Mainline Decline, Liberation Theology & the Gospel

There is more to the Christian salvation than achieving liberation from classism and colonial tyranny in this fallen world.

Rev. Samuel said that God commanded the devotion of ancient Israelites as “the Divine Agent of their liberation,” having freed them “economic and political exploitation” in Egypt. Christians should thus feel empowered to live their “best life today” by drawing on God’s salvific work.

 

Liberation theology gained momentum last century as a liberal alternative to growing Evangelicalism, but without much widespread success. Its themes rooted in neo-Marxist identity politics failed to resonate beyond liberal elites, and liberation theology reached the apex of its limited popularity half a century ago.

Despite its marginal popular appeal, some Mainline Protestant clergy still push liberation theology today. Look no further than the ultra-progressive and perennially shrinking United Church of Christ (UCC). Rev. Kenneth L. Samuel – identified as “Pastor of Victory” at the World Church in Stone Mountain, Georgia – authored a devotion entitled “Lord of Liberation” on behalf of the UCC on October 8.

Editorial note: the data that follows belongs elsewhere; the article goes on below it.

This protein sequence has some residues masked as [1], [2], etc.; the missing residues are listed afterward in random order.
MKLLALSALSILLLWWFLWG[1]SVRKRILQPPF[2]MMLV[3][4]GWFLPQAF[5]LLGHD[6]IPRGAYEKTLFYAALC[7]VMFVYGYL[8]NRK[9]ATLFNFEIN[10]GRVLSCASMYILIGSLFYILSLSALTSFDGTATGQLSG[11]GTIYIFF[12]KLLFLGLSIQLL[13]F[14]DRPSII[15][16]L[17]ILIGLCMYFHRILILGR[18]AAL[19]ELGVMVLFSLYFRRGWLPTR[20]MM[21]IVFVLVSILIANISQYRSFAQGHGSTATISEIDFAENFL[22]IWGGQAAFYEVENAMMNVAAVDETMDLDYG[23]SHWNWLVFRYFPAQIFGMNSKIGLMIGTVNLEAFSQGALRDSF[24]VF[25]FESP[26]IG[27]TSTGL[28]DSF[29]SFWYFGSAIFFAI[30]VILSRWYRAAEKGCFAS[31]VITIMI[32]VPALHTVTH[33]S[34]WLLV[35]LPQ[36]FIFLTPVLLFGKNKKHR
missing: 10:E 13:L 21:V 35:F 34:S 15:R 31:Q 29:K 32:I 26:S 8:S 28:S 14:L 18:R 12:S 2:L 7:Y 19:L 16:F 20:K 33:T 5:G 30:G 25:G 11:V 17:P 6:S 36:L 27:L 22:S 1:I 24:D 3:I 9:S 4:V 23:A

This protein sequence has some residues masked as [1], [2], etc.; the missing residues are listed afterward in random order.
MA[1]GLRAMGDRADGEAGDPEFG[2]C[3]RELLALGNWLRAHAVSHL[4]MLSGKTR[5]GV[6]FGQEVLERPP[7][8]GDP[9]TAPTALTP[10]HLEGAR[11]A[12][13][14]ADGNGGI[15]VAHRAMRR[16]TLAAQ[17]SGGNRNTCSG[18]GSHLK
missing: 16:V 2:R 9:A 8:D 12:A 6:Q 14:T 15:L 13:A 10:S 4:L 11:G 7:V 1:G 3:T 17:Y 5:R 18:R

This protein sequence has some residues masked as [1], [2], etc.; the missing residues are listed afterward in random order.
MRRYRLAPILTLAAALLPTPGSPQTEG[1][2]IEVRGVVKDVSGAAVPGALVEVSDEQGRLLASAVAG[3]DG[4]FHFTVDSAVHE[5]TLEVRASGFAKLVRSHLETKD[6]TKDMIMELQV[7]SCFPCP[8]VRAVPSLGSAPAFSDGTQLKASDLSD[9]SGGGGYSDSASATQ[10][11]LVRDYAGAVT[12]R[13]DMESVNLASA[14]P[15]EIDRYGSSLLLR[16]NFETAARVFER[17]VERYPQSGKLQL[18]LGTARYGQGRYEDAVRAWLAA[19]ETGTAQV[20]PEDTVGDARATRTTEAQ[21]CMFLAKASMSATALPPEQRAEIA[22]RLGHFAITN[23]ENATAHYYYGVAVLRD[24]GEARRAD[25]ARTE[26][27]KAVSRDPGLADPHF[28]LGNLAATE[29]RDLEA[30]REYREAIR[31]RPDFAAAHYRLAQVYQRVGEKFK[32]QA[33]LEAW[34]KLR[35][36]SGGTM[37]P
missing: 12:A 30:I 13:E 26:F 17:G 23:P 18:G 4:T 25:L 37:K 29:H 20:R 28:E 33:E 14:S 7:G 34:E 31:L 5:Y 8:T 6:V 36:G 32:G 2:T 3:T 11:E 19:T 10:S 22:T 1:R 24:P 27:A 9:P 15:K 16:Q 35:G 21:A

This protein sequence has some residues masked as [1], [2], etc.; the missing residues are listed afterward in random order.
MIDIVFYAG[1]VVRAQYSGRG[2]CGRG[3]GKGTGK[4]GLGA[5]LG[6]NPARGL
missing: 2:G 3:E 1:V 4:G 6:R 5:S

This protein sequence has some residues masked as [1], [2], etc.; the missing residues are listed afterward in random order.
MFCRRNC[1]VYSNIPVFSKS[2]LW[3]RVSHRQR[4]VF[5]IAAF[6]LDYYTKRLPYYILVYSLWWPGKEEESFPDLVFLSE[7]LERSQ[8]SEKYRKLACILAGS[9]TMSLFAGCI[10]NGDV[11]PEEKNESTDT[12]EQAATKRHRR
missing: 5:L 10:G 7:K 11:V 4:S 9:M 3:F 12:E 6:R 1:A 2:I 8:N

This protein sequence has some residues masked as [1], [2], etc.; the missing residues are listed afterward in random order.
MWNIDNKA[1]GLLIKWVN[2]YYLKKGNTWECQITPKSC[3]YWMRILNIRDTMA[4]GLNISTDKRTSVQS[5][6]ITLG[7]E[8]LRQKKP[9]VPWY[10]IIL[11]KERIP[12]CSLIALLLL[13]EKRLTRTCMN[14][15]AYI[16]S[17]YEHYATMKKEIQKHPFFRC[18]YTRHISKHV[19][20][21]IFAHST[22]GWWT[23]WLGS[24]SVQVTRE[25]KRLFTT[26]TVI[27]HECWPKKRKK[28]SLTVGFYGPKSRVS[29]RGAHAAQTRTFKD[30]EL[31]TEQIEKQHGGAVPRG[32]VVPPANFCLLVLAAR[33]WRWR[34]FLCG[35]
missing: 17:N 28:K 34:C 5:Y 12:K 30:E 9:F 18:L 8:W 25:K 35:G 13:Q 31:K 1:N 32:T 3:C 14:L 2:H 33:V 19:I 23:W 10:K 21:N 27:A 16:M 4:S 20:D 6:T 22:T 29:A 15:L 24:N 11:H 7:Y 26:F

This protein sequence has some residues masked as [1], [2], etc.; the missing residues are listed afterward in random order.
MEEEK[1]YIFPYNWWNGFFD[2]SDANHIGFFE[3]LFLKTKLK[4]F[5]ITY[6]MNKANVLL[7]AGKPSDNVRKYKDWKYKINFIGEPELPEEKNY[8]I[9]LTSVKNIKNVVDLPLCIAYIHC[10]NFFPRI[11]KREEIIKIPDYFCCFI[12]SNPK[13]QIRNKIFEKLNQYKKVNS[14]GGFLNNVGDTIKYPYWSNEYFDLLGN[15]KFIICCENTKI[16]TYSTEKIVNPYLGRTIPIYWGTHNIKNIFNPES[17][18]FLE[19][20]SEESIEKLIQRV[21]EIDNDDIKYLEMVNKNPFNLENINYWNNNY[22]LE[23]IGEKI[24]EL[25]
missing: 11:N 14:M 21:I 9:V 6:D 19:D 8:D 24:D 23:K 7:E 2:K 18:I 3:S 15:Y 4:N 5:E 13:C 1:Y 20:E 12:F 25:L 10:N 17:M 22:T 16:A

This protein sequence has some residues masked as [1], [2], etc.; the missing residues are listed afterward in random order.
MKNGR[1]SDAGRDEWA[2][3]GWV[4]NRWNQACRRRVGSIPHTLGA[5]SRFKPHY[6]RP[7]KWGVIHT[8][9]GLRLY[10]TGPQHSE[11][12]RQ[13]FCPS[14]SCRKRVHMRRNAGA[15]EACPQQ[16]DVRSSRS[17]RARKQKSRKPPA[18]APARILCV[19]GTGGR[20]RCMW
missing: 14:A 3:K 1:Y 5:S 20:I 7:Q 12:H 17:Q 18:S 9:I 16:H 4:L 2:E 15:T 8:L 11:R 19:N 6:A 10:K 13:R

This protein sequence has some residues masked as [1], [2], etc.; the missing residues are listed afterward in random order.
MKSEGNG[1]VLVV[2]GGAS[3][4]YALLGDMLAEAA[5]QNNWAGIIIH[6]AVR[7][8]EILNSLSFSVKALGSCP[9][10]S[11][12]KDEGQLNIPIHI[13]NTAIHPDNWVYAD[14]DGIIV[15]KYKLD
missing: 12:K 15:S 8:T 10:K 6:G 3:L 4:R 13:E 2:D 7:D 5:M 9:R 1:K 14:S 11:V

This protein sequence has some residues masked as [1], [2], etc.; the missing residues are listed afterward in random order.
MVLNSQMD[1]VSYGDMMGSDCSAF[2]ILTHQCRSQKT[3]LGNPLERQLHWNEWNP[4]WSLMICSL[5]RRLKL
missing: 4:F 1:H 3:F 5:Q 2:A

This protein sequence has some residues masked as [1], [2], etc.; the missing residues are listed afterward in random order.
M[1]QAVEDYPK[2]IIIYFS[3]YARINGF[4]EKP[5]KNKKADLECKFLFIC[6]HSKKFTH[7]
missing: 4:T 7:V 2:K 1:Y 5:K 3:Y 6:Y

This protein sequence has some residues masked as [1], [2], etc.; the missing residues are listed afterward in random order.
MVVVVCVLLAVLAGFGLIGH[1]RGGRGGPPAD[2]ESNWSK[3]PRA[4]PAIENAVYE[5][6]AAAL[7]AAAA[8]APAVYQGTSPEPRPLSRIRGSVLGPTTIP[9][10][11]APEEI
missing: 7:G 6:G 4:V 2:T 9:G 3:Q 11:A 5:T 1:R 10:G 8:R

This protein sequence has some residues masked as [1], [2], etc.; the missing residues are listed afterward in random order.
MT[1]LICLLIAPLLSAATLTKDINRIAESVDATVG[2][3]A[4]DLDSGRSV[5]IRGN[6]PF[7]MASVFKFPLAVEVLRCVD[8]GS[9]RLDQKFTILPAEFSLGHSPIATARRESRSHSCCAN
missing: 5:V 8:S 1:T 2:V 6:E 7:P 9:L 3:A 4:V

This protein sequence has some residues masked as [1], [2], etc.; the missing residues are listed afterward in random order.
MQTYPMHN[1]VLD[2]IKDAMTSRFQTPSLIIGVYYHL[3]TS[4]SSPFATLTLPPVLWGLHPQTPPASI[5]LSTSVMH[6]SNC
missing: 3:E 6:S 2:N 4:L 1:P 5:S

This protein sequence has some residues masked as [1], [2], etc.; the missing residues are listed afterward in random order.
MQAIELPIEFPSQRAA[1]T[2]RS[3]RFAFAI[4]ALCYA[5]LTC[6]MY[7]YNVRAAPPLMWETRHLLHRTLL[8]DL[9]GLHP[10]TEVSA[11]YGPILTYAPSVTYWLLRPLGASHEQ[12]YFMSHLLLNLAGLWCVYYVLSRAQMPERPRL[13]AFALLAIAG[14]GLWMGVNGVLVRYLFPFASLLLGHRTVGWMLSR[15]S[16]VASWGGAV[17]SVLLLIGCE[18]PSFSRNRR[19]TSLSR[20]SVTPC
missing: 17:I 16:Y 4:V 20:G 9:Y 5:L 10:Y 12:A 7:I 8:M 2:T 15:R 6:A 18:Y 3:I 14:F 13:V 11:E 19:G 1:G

“Liberation Theology is a lens through which God is understood and related to as the Divine Being who sets us free from the sins of every kind of oppression,” Rev. Samuel wrote. “This understanding of God is especially vital to persons who have historically and systemically experienced bondage… even bondage that has been sanctioned by the church.”

Rev. Samuel said that God commanded the devotion of ancient Israelites as “the Divine Agent of their liberation,” having freed them “economic and political exploitation” in Egypt. Christians should thus feel empowered to live their “best life today” by drawing on God’s salvific work.

Blurring the lines between liberation theology and the prosperity gospel, Rev. Samuel went on to reference feel-good comments by Oprah Winfrey about achieving joy and freedom. Wrapping up his post, Rev. Samuel quoted Jesus Christ:  “Whoever the Son sets free, is free indeed.”

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